This is the editor's interpretation of a paper published in the orthopaedic literature in 2007 - our attempt to make relevant medical articles accessible to lay readers. If you want to read the original it is easy to ask your librarian to obtain a reprint for you from any medical library.
This study concerns itself with the problem of bleeding into the joint and wound after total knee replacement, which may ultimately be the stimulus for arthrofibrosis. The objective of the study was to determine if using a natural sealant derived from the patient's own blood could reduce bleeding, improve the range of motion and decrease the complication of arthrofibrosis.
Two similar groups of patients (165 in all) were selected prior to the knee replacement. Blood was taken from the each patient in the operating theatre and the blood was prepared into a platelet gel (PG), containing high numbers of platelets (which are important for blood clotting) and leukocytes (white blood cells) in a plasma base that has been activated with thrombin (a clotting factor) to form a viscous gel cloth. When placed in the wound, this gel will deliver concentrated platelets as well as PGF (platelet-derived growth factor) and TGF-B (transforming growth factor), both of which should improve wound healing.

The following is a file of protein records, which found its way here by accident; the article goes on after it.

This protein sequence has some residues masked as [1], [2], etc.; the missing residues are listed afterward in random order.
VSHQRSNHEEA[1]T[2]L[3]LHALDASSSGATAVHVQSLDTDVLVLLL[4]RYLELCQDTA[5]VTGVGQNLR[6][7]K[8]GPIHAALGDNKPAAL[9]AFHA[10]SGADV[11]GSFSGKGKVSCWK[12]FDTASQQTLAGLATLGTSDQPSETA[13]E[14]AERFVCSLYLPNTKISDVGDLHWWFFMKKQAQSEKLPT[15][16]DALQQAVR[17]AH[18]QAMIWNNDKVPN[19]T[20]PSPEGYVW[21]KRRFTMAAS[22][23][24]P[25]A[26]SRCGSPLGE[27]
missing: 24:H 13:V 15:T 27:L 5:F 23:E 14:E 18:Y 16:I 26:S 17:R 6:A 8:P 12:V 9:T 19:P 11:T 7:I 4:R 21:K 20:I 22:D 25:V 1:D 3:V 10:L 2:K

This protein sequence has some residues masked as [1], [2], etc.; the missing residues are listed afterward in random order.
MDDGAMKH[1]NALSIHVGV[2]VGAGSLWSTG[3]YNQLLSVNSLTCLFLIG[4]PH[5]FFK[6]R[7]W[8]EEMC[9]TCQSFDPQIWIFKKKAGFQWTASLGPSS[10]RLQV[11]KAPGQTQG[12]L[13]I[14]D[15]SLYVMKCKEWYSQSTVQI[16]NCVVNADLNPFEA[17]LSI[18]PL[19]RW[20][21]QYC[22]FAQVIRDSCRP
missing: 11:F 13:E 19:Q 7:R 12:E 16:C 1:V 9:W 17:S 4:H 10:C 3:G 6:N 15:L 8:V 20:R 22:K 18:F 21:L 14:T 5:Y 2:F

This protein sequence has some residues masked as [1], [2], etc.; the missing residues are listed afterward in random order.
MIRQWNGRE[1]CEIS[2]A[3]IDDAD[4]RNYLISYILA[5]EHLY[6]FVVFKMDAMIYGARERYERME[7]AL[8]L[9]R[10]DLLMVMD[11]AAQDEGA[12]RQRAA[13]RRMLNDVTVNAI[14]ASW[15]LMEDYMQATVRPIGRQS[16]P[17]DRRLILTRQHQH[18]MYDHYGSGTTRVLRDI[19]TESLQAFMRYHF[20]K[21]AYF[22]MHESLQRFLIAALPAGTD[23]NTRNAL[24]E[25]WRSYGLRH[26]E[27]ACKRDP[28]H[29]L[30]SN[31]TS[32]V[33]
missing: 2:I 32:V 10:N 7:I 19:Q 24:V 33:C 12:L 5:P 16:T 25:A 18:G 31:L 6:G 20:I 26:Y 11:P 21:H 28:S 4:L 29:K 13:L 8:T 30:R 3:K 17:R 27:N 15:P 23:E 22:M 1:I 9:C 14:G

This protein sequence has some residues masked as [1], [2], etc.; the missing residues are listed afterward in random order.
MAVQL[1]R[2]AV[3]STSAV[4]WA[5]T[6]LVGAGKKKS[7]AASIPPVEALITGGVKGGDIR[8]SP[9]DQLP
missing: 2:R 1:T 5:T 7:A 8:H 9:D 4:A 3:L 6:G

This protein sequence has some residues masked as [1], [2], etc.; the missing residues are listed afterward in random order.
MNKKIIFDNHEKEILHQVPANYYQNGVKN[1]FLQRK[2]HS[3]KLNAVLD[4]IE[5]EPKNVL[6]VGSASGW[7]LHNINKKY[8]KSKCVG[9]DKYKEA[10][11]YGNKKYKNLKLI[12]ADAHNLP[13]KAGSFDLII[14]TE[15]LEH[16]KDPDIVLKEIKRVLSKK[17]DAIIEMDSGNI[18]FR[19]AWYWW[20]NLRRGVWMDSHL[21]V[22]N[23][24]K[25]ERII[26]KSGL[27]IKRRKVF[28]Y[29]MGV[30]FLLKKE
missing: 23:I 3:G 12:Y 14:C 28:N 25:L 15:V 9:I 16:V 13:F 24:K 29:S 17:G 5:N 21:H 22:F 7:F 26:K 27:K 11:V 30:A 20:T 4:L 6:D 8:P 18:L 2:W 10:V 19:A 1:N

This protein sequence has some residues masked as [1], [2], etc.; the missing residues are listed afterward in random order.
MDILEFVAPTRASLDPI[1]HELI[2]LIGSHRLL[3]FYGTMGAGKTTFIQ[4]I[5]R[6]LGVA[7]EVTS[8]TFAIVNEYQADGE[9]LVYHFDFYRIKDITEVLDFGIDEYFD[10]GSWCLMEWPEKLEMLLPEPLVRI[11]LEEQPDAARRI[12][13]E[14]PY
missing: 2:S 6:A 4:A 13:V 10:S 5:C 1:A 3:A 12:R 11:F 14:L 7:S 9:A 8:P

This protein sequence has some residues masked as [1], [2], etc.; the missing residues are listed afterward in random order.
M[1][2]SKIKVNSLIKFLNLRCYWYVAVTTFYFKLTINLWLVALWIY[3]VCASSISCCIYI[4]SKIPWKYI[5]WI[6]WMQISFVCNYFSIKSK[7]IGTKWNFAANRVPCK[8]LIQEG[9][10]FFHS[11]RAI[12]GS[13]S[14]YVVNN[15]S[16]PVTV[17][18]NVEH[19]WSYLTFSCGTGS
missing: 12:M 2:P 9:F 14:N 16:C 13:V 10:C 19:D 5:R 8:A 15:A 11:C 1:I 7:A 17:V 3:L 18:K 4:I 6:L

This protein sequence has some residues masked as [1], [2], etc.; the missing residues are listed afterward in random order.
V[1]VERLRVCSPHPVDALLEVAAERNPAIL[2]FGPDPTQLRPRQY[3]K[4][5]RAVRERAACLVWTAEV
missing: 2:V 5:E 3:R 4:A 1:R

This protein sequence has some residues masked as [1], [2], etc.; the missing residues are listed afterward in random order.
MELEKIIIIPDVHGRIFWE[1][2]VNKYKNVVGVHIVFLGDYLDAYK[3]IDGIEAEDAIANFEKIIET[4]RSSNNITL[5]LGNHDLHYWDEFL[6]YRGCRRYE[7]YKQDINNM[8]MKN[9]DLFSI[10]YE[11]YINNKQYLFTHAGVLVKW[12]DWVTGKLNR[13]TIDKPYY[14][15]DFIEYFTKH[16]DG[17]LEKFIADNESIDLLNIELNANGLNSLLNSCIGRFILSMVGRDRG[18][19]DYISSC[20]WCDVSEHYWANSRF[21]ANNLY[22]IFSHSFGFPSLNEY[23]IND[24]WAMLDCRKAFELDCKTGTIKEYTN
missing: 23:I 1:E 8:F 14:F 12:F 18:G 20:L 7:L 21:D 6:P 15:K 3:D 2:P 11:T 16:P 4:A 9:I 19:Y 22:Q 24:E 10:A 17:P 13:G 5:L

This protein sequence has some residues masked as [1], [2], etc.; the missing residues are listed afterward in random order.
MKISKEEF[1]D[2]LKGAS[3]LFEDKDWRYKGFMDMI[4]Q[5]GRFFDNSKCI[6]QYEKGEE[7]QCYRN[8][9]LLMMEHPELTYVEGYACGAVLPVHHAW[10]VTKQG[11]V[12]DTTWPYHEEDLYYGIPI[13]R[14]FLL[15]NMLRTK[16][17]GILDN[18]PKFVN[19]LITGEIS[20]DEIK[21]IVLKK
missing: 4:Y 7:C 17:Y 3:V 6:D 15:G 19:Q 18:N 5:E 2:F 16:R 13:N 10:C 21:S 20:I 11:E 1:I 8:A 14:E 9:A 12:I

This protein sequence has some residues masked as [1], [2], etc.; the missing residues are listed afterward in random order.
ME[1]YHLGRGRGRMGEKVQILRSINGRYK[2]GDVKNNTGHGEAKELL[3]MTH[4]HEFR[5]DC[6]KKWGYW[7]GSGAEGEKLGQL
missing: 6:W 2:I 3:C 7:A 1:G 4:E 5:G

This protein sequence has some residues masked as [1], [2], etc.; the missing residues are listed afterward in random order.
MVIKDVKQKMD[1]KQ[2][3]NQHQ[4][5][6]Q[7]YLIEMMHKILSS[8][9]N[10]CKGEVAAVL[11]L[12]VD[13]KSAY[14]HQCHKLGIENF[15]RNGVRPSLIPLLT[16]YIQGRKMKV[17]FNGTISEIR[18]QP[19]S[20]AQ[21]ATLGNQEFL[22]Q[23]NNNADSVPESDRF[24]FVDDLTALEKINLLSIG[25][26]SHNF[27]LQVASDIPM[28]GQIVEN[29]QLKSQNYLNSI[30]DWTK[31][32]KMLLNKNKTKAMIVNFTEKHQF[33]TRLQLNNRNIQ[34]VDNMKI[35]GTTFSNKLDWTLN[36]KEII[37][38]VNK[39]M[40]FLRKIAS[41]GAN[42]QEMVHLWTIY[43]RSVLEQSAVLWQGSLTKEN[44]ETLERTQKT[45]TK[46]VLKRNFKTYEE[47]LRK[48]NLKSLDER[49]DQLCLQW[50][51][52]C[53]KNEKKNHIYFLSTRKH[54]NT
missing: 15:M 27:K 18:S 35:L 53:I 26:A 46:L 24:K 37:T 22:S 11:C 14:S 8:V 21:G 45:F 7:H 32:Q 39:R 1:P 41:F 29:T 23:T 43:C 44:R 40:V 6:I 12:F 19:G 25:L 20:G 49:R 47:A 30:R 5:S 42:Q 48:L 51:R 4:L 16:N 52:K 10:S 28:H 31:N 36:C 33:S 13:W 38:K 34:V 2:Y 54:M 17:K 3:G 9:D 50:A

Fibrin sealant was also prepared from platelet-poor plasma.
All patients had the same surgical procedure for the same indication (osteoarthritis), although the design of the prosthesis might vary. They all had spinal anaesthesia. A tourniquet was used in all patients to stop blood flow to the limb during surgery. After the surgery, the tourniquet was deflated, bleeding vessels were cauterised and the joint was rinsed clean with saline.
PG and fibrin sealant was applied to the wound edges in both groups. In the study group, 10 mls of PG was squirted into the back of the joint space, the posterior recesses and gutters (the cheek-like spaces at the back and sides of the joint) and the exposed bits of tibia and femur bone. The tissues were dried and then 10 mls of fibrin sealant was sprayed to the dried tissues, and then the joint capsule was closed with stitches and a final 10 mls of PG was injected around the stitches and around the patellar structures. Then the outer tissue layers were dried and sprayed with fibrin sealant and then the wound was closed with skin staples.
The postoperative regime was then the same for both groups, and patients were seen and compared for 5 months.